IJCAI bidding is upon me

and as last year, it promises to be annoying.

  1. The two highest-ranked papers for me were on Deep Learning. Ranking is supposed to help us bid and supposedly based on a combination of keywords selected by PC members and analysis of papers that they upload.

    I have no knowledge to speak off of Deep Learning, I have never written a Deep Learning paper, and I didn’t select “Deep Learning” as a keyword!

  2. After having done my bids on the first 25 papers (which took time because the titles are not super-informative, so I read the abstracts), I wanted to move on to page 2, only to find out that the system had logged me out, losing all but three of my bids in the process

But at least I’ve encountered a strong contender for the most buzz-wordy title of the year: Improved Kernel Density Estimation Self-organizing Incremental Neural Network to Perform Big Data Analysis!

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I’m a (we’re) gatekeeper(s)

I’ve just finished reviewing and discussing for SDM 2018. It’s a good conference, and they give a smaller reviewing load than the dysfunctional ICDM, for instance. I had eight papers to review and it turned out that they were all rejects, either because the ideas were a bit half-baked, or (in the majority of cases) because they were unaware of important related work and therefore didn’t discuss/compare.1

SDM doesn’t blind the reviewers to each other, and I noticed that for the seven papers where I could see others’ reviews, I knew between one and three (out of three) of my coreviewers personally. In some cases, I knew the meta-reviewer as well. Now, I feel that our reviews and decisions were justified2 but if we (as a group of researchers knowing each other) simply didn’t like the direction of the work, for instance, we would have been in the position to block it.

In a sense, it’s unavoidable that a sitution like this occurs in peer review but it becomes more likely if the (sub)field is somewhat specialized and there’s only a certain number of researchers working in it on a high-enough level to be invited as reviewers.

1 This is a side-effect of the publish-or-perish mechanisms: we publish way too much in our field, which makes it often very hard to know all the relevant related work in the first place – especially when one is a PhD student. But letting such papers get published would only worsen the problem.

2 Although this introduces a chicken-egg problem: one of the reasons that I trust the others’ reviews is because I know and respect them and their knowledge.

Great accuracy + forgetting to bet = slight losses

Week Naive Bayes (Avg+OAvg) Naive Bayes (Avg) ANN (Avg + OAvg) ANN (Avg) Neural Network (Adj)
Week 13 12/16 12/16 12/16 9/16 13/16
Through week 13 112/175 115/175 107/175 100/175 105/175

Look at those accuracies! 75% for the classifier I use to bet, as for two others, even 81.25% for the ANN with adjusted statistics. Yet I still lost ~50 euros but this time this is mainly due to me – forgot both to bet the (correctly predicted) Seattle-over-Philadelphia upset and the MNF match (also correctly predicted). The biggest payout was Minnesota-over-Atlanta, btw, a match that the latter two ANN classifiers got wrong.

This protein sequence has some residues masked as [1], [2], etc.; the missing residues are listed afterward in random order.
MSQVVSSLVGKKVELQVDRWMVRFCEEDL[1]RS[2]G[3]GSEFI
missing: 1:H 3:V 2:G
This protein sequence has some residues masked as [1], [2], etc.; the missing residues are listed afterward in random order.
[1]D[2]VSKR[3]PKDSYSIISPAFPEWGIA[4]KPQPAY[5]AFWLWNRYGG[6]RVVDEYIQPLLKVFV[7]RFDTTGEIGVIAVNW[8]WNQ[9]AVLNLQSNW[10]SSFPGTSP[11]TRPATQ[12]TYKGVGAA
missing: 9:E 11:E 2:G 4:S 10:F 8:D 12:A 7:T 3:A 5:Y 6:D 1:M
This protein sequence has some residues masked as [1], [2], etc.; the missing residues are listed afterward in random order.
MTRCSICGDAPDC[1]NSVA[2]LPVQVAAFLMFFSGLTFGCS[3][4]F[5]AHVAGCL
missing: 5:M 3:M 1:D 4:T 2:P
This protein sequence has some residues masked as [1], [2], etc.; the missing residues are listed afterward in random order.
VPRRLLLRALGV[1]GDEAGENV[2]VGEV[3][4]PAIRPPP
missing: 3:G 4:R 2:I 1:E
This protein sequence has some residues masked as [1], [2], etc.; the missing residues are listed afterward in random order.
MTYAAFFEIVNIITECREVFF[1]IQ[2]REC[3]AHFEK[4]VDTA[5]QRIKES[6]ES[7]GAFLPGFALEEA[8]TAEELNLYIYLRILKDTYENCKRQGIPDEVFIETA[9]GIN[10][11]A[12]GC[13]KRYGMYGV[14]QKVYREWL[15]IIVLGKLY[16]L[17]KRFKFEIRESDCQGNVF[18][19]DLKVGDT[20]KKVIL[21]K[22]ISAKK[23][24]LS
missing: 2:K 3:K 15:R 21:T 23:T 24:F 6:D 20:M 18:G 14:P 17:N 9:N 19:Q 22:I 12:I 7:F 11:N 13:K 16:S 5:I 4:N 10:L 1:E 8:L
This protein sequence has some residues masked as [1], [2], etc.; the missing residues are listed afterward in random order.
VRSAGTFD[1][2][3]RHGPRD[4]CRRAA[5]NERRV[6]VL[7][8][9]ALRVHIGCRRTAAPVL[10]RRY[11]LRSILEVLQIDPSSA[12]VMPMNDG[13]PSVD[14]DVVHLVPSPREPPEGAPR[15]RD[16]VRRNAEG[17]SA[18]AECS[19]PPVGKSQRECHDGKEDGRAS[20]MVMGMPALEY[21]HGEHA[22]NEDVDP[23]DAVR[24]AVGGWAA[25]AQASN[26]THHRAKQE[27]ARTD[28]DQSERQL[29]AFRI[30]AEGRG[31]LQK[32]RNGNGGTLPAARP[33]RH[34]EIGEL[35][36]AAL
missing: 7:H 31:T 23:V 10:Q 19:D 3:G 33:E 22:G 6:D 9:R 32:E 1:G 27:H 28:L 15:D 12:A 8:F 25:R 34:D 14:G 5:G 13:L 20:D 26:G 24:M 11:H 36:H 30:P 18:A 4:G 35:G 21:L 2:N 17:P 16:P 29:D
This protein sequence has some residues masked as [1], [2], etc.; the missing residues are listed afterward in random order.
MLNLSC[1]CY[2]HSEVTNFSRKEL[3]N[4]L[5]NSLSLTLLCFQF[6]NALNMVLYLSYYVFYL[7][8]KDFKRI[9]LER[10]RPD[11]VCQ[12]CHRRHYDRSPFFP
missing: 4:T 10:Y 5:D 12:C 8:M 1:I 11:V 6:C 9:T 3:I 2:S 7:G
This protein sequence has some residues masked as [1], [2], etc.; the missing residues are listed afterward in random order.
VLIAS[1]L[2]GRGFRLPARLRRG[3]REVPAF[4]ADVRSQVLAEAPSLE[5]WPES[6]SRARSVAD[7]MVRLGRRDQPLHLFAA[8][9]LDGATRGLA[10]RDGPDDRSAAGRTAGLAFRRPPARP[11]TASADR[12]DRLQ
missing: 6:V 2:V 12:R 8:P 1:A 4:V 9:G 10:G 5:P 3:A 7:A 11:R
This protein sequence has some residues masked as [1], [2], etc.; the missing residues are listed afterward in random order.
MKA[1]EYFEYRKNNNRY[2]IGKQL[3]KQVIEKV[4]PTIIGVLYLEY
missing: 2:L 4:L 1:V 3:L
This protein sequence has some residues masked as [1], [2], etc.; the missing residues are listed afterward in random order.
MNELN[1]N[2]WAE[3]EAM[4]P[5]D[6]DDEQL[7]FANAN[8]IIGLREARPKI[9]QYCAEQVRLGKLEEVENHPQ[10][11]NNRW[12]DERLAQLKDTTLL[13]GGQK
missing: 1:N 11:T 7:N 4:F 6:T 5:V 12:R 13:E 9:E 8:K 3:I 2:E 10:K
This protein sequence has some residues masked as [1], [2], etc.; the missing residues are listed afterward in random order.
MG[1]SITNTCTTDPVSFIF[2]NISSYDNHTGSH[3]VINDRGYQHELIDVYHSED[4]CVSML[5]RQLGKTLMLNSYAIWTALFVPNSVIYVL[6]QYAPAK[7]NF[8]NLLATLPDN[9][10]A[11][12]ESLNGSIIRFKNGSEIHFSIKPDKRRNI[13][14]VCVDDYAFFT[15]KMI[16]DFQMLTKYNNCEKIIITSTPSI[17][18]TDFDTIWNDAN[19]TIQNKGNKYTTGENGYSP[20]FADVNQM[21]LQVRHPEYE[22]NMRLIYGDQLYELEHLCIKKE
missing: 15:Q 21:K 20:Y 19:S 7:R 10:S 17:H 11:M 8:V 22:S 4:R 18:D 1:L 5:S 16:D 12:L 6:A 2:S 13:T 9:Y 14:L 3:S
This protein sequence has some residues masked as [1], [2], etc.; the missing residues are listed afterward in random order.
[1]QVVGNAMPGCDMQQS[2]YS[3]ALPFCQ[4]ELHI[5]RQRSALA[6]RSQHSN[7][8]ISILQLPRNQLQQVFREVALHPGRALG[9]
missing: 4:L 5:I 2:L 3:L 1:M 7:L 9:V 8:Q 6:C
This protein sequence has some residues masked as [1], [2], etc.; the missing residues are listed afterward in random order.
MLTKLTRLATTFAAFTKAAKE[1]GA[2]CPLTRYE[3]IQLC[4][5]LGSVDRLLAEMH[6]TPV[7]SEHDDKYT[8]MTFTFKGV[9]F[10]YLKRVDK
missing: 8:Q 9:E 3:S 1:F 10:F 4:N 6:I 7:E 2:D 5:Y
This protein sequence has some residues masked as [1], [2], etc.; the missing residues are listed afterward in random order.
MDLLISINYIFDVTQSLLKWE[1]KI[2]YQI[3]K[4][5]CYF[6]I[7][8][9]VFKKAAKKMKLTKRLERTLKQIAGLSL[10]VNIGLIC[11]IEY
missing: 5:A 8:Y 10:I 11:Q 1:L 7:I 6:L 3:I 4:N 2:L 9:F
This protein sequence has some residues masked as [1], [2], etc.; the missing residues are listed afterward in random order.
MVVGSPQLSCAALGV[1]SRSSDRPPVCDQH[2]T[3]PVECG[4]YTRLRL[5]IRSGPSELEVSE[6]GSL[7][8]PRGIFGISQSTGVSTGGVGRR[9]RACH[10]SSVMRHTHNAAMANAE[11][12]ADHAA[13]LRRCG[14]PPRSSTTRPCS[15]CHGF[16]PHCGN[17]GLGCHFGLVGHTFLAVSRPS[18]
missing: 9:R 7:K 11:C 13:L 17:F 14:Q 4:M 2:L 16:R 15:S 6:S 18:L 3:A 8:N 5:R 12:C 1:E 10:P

I never forgot to bet last year, probably because there’s was actually a chance winning – this year, I am just trying to claw some money back, and feel stymied at every turn. 🙂
Finally, purely in accuracy terms, past trends show up again – the Naive Bayes classifiers stand head-and-shoulders above the rest – 64%/65.71% vs 61.14%/57.14%/60%.

The end’s getting closer

Week Naive Bayes (Avg+OAvg) Naive Bayes (Avg) ANN (Avg + OAvg) ANN (Avg) Neural Network (Adj)
Week 11 10/14 10/14 10/14 11/14 8/14
Week 12 13/16 13/16 9/16 12/16 13/16
Through week 12 100/159 103/159 95/159 91/159 92/159

Will you look at those accuracies for the NB models: 71% and 81.25%! And the later won me exactly 19 euros! 😦 There where three matches I couldn’t bet on because the favorite’s odds were too low, I missed two upsets, and incorrectly predicted another one.

Apart from that, I tallied up theoretical winnings through week 11 last week, i.e. if I’d bet US$ 100 per match, for four models:

Week Naive Bayes (Avg+OAvg) Naive Bayes (Avg) ANN (Avg + OAvg) ANN (Avg)
Accuracy through week 11 (%) 60.84 62.94 60.14 55.24
Winnings through week 11 (US$) 28.65 203.02 1018.23 -1484.21
Underdogs correct through week 11 13 12 22 15

I am not surprised by this, it’s absolutely in line with what I observed in the past two seasons. But damn, it hurts, and I have still no idea how to decide which model to pick at the beginning of the season.

Week 9, and this season is really off

Week Naive Bayes (Avg+OAvg) Naive Bayes (Avg) ANN (Avg + OAvg) ANN (Avg) Neural Network (Adj)
Week 9 10/13 9/13 8/13 10/13 9/13
Through week 9 67/115 69/115 64/115 60/115 61/115

Again, decent accuracy, and the season-long accuracy is actually at the same level as during the last two seasons at this point, yet the payout is very much not. To give you an impression of how unusual this season is: in my betting paper, I used a baseline of Vegas money line predictions, assuming that one would always bet on the money line favorite and get all pick ’ems right. This ideal outcome lead to high payouts over the course of the season for 2015/2016 and 2016/2017.

This season, however, the cululative payout so far would be US$ -28.95, compared to US$ 854.21 in 2015.

Week 8…

Week Naive Bayes (Avg+OAvg) Naive Bayes (Avg) ANN (Avg + OAvg) ANN (Avg) Neural Network (Adj)
Week 8 10/13 11/13 10/13 10/13 8/13
Through week 8 57/102 60/102 56/102 50/102 52/102

Good week in terms of accuracy. Also, barely made me any money, which partially has to do with the fact that I again cannot bet larg(ish) amounts. But yeah, it does look as if the NB with average stats is slowly pulling away.